Banks’ Equity Performance and the Term Structure of Interest Rates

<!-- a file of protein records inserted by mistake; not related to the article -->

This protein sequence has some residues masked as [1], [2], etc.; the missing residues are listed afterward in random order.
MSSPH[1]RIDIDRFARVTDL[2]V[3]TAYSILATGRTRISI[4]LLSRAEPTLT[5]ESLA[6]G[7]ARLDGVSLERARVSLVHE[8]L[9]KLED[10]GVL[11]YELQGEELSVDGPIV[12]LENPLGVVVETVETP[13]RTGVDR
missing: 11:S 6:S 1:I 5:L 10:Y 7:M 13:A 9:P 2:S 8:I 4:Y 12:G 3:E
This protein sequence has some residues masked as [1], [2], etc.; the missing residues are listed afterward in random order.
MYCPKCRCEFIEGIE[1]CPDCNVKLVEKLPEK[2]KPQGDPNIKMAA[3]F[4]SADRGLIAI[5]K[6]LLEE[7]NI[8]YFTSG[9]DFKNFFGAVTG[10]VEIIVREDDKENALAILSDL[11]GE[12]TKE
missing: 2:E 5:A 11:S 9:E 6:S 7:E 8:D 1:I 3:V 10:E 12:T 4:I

Using an extensive global sample, this paper investigates the impact of the term structure of interest rates on bank equity returns. Decomposing the yield curve to its three constituents (level, slope and curvature), the paper evaluates the time-varying sensitivity of the bank’s equity returns to these constituents by using a diagonal dynamic conditional correlation multivariate GARCH framework. Evidence reveals that the empirical proxies for the three factors explain the variations in equity returns above and beyond the market-wide effect. More specifically, shocks to the long-term (level) and short-term (slope) factors have a statistically significant impact on equity returns, while those on the medium-term (curvature) factor are less clear-cut. Bank size plays an important role in the sense that exposures are higher for SIFIs and large banks compared to medium and small banks. Moreover, banks exhibit greater sensitivities to all risk factors during the crisis and postcrisis periods compared to the pre-crisis period; though these sensitivities do not differ for market-oriented and bank-oriented financial systems.